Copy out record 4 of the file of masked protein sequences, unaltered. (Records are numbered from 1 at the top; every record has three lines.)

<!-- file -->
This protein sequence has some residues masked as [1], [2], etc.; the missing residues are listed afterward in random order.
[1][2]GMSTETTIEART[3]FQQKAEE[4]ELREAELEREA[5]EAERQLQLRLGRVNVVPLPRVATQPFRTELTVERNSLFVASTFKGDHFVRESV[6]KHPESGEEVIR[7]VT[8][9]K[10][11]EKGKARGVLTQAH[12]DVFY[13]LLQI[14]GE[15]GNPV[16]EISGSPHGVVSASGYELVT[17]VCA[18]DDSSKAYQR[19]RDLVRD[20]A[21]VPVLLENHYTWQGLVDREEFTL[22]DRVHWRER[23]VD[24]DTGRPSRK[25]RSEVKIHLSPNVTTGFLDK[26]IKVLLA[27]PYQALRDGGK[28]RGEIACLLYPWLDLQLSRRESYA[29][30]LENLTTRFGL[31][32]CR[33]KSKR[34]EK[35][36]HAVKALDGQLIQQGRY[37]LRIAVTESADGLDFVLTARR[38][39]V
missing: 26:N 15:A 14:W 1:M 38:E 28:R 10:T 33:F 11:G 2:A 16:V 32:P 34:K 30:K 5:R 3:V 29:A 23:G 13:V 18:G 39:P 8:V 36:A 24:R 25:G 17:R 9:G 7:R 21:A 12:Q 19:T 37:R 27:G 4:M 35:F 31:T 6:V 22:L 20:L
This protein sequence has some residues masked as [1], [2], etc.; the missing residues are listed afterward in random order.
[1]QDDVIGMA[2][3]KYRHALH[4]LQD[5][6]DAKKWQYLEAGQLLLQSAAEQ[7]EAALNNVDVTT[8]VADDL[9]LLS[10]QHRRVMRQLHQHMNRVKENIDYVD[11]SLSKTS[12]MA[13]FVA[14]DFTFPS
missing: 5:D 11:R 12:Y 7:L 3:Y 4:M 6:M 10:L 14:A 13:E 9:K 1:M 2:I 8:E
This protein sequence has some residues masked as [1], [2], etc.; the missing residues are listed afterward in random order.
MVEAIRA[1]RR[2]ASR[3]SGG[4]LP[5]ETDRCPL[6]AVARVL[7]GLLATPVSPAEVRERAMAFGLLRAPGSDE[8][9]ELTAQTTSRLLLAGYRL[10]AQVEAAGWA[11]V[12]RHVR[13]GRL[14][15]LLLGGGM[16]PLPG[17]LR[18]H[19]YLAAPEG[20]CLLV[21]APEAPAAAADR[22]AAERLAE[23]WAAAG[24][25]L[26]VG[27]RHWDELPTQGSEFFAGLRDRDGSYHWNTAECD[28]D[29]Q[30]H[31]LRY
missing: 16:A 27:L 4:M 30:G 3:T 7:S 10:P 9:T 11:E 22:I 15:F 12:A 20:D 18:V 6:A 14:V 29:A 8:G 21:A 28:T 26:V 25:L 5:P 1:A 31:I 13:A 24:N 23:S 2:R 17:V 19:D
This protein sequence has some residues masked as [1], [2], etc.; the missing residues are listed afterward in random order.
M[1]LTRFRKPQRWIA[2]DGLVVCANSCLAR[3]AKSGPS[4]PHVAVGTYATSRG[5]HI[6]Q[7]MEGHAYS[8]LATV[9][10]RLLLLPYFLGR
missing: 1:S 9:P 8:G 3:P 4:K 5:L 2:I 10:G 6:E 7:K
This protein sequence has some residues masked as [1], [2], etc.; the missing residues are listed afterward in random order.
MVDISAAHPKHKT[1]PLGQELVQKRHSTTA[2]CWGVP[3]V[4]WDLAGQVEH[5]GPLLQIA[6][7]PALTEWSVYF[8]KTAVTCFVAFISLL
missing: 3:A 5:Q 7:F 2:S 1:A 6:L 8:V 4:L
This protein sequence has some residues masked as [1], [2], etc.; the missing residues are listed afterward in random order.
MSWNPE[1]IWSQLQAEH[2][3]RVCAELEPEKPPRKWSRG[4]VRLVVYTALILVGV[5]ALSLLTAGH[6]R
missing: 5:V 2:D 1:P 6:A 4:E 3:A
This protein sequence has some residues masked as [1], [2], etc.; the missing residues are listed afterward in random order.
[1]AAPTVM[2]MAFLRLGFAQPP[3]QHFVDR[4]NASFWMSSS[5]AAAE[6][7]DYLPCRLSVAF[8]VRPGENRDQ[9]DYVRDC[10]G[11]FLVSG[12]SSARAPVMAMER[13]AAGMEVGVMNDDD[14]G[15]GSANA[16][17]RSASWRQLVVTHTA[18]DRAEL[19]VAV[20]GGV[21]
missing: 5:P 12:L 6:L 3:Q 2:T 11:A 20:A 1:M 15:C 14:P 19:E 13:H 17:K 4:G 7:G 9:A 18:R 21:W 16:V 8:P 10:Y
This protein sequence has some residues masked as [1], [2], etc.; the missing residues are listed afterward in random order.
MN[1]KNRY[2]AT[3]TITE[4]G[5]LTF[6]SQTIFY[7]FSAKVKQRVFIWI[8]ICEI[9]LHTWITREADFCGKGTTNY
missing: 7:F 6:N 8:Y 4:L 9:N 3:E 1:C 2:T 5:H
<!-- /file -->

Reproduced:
This protein sequence has some residues masked as [1], [2], etc.; the missing residues are listed afterward in random order.
M[1]LTRFRKPQRWIA[2]DGLVVCANSCLAR[3]AKSGPS[4]PHVAVGTYATSRG[5]HI[6]Q[7]MEGHAYS[8]LATV[9][10]RLLLLPYFLGR
missing: 1:S 9:P 8:G 3:P 4:K 5:L 2:I 10:G 6:E 7:K